Last Sept. 11, Chemical Bank's Paul McCarthy, speaking on the MacNeil-Lehrer television show, publicly acknowledged some misgivings about the political course taken by Solidarity. "Solidarity has to become understanding of how serious the financial problems are," McCarthy said. "It has to be willing to work with the communist government to retain centralized control over the economy until such time as a stabilization program begins to take effect."

As the Polish situation deteriorated throughout last fall, other East European countries began to feel the impact. Nervous Western and Arab banks withdrew hundreds of millions of dollars in short-term deposits from Hungary, Romania and Yugoslavia. The pullout caused sudden liquidity problems for countries already struggling to reduce trade deficits with the West and keep up their payments on the $6.8 billion, $4.6 billion and $9.8 billion, respectively, owed to commercial banks.

According to two senior State Department officials, U.S. government representatives have met with U.S. bankers to express "confidence" in the economic futures of Hungary and Yugoslavia.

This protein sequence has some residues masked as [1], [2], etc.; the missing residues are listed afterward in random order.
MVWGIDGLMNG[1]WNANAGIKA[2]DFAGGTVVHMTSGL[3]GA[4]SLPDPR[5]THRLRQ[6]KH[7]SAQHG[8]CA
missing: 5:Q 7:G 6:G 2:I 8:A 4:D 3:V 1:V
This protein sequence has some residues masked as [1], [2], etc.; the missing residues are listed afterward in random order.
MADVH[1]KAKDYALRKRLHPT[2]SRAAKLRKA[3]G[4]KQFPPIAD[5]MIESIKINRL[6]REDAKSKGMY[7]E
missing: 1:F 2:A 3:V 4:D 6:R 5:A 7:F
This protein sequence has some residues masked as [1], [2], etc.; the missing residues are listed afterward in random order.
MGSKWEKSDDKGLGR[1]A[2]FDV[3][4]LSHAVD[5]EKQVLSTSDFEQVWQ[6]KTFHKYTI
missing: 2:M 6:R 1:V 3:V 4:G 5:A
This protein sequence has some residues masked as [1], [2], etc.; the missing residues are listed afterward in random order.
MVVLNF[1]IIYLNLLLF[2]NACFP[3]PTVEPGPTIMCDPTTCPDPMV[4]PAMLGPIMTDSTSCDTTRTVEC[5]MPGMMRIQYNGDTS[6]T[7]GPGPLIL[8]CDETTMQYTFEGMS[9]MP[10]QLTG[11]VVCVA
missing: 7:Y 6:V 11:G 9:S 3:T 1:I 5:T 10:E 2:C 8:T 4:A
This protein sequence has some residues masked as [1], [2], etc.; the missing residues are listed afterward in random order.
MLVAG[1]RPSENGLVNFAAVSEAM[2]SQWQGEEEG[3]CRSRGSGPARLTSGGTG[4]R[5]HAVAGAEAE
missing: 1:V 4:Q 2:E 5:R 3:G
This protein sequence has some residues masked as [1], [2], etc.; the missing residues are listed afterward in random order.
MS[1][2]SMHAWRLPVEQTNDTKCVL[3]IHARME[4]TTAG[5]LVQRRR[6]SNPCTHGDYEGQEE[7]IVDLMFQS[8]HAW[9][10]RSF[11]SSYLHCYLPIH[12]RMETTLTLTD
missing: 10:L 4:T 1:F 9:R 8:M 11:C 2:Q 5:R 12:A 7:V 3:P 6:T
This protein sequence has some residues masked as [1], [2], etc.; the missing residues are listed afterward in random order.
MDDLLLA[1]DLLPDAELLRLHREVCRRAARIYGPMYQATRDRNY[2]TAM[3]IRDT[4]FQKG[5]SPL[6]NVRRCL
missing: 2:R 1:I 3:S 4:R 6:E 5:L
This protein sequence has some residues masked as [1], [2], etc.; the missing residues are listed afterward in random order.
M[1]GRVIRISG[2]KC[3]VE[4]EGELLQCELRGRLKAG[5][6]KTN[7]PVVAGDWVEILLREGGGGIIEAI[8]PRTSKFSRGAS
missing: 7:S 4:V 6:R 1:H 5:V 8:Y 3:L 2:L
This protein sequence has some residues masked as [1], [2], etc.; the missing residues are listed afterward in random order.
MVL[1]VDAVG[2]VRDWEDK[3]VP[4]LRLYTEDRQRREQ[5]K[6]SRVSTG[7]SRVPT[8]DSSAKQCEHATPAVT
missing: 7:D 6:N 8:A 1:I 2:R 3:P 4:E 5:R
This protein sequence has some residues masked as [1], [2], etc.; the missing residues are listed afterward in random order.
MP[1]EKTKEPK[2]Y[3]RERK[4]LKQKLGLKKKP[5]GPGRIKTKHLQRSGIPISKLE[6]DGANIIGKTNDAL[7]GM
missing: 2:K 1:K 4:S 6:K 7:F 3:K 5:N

Yugoslavia, although communist, is nonaligned and has good relations with the West. Hungary, although a member of the Soviet Bloc, is embarking on economic reforms and permits a fairly free flow of people and goods to and from the West. The State Department's 1982 report on human rights practices said that Hungary tolerates some emigration and its citizens "generally are free from arbitrary arrest."

"If Hungary isn't what we want to have happen in Eastern Europe, then what do we want?" asked Brookings Institution economist Edwin A. Hewett.

But U.S. officials say bankers so far have remained wary about extending new loans to either country.

A New York banker, defending the banking community's caution, described his position this way:

"You cannot ask commercial banks to loan out their depositors' money in order to support U.S. foreign policy."